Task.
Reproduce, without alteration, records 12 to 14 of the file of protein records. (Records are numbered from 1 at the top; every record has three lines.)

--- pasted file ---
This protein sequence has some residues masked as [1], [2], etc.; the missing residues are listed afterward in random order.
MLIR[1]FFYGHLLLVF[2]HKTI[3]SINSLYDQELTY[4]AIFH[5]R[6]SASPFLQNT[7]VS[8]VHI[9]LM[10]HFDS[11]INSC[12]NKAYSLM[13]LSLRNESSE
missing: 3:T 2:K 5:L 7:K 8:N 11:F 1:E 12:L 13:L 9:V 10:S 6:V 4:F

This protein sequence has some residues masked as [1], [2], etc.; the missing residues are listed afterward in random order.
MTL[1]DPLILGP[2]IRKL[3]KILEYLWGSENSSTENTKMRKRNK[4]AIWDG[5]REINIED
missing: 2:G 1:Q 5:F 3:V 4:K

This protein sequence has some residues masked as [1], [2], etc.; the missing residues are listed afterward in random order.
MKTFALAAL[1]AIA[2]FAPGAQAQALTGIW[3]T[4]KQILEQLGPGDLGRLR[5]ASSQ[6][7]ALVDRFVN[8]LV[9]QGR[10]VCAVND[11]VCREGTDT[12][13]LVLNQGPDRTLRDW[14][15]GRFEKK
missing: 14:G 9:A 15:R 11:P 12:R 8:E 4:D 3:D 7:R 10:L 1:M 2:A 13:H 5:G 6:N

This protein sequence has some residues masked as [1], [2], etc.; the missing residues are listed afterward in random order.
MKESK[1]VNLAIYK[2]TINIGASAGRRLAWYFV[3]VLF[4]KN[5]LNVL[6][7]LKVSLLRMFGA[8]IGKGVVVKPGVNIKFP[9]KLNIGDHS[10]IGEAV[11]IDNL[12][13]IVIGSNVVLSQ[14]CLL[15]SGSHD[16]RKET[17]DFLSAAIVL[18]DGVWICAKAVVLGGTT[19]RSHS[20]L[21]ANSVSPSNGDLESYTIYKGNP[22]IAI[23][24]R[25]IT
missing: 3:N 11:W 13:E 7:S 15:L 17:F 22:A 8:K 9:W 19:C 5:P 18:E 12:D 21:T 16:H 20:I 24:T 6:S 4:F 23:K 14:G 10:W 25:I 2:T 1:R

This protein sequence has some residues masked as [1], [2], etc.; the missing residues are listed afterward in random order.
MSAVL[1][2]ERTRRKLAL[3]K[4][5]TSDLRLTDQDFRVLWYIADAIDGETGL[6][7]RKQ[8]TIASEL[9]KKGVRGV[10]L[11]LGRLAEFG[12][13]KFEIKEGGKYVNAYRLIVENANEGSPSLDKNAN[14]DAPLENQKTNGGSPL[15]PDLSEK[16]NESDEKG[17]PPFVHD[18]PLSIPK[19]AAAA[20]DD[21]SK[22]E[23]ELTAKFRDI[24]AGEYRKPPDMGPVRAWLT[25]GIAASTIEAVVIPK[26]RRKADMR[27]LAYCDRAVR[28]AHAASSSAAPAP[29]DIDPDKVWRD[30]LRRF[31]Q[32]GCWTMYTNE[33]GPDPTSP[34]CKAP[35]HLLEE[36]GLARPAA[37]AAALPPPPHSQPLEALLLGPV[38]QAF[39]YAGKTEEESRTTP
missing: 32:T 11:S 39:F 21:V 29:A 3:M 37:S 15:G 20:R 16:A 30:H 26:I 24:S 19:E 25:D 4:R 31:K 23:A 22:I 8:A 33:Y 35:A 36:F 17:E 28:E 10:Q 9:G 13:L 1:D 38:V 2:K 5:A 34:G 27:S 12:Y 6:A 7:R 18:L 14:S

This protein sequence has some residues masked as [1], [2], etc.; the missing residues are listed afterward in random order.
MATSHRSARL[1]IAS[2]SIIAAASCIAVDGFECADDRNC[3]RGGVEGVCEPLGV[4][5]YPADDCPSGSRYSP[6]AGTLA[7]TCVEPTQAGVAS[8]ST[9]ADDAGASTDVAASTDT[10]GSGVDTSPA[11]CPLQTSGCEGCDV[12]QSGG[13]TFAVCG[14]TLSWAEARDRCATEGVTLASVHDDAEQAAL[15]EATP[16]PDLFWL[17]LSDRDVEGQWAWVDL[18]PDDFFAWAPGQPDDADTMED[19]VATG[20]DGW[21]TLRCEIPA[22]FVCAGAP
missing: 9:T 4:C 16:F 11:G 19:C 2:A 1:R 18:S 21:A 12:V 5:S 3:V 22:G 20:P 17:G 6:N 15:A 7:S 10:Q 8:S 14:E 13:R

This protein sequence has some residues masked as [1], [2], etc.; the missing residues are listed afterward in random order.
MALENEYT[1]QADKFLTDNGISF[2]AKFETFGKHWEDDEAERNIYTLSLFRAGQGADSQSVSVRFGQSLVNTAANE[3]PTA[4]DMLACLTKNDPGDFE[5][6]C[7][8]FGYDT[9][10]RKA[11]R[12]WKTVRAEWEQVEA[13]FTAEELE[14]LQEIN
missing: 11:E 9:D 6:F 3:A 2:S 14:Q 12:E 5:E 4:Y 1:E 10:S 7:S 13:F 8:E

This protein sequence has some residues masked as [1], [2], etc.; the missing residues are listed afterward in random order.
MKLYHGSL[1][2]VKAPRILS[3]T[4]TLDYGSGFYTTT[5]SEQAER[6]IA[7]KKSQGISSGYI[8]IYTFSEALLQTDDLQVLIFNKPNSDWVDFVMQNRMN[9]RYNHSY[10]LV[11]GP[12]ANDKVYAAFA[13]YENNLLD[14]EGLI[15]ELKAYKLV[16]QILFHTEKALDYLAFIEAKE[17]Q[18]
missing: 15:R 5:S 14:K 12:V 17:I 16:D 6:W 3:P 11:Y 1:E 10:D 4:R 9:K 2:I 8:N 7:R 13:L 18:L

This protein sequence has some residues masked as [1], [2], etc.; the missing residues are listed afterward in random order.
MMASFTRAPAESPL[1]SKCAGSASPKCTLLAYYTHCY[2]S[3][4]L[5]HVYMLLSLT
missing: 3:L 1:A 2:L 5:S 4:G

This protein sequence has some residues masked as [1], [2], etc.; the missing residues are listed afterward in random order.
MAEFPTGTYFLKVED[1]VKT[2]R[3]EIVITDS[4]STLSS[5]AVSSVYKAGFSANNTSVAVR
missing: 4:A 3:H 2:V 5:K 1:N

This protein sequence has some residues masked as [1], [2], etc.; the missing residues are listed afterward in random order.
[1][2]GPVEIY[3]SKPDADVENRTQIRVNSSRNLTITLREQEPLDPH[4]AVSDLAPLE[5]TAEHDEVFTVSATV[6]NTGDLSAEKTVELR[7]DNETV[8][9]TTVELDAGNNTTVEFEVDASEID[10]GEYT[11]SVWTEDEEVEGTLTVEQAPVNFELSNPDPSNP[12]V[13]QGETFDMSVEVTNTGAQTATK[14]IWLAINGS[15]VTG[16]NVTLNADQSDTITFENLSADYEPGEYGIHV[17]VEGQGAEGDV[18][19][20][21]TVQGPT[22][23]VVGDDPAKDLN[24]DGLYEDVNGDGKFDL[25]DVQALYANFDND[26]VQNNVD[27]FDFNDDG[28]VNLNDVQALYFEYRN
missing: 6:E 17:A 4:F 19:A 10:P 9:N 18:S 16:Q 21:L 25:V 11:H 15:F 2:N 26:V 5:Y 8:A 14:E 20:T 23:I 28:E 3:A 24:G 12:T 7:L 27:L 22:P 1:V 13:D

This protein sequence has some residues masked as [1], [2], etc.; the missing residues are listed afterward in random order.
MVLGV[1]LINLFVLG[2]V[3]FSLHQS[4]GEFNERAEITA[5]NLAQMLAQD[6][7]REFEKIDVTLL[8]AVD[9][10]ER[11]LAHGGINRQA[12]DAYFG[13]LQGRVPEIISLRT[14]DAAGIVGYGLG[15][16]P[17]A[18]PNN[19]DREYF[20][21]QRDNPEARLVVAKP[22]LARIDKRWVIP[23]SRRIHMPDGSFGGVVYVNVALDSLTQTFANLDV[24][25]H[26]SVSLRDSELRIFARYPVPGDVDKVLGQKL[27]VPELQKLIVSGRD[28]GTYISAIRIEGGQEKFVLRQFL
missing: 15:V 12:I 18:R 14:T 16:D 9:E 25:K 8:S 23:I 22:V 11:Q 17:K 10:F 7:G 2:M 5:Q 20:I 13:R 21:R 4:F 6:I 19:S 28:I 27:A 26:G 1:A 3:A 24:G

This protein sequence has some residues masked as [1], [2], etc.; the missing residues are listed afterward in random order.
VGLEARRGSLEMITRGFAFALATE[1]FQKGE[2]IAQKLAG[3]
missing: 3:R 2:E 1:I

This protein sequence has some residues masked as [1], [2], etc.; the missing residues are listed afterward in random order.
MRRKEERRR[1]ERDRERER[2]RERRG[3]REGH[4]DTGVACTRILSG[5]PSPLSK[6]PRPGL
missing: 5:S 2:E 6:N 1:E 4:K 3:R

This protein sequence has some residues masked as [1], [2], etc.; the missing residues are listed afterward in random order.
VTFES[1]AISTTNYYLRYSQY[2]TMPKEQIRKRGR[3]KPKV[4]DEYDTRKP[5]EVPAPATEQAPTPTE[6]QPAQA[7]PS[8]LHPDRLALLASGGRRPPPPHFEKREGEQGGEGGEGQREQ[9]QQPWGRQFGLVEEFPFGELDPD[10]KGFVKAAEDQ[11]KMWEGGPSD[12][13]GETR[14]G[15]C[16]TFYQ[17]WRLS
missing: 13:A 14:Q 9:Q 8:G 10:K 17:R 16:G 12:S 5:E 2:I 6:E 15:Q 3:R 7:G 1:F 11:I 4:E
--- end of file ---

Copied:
This protein sequence has some residues masked as [1], [2], etc.; the missing residues are listed afterward in random order.
MVLGV[1]LINLFVLG[2]V[3]FSLHQS[4]GEFNERAEITA[5]NLAQMLAQD[6][7]REFEKIDVTLL[8]AVD[9][10]ER[11]LAHGGINRQA[12]DAYFG[13]LQGRVPEIISLRT[14]DAAGIVGYGLG[15][16]P[17]A[18]PNN[19]DREYF[20][21]QRDNPEARLVVAKP[22]LARIDKRWVIP[23]SRRIHMPDGSFGGVVYVNVALDSLTQTFANLDV[24][25]H[26]SVSLRDSELRIFARYPVPGDVDKVLGQKL[27]VPELQKLIVSGRD[28]GTYISAIRIEGGQEKFVLRQFL
missing: 15:V 12:I 18:R 14:T 16:D 9:E 25:K 8:S 23:I 22:V 11:Q 17:K 10:F 7:G 2:M 5:Q 20:I 13:R 21:R 4:F 6:I 19:S 28:I 27:A 26:G 1:A 3:A 24:G

This protein sequence has some residues masked as [1], [2], etc.; the missing residues are listed afterward in random order.
VGLEARRGSLEMITRGFAFALATE[1]FQKGE[2]IAQKLAG[3]
missing: 3:R 2:E 1:I

This protein sequence has some residues masked as [1], [2], etc.; the missing residues are listed afterward in random order.
MRRKEERRR[1]ERDRERER[2]RERRG[3]REGH[4]DTGVACTRILSG[5]PSPLSK[6]PRPGL
missing: 5:S 2:E 6:N 1:E 4:K 3:R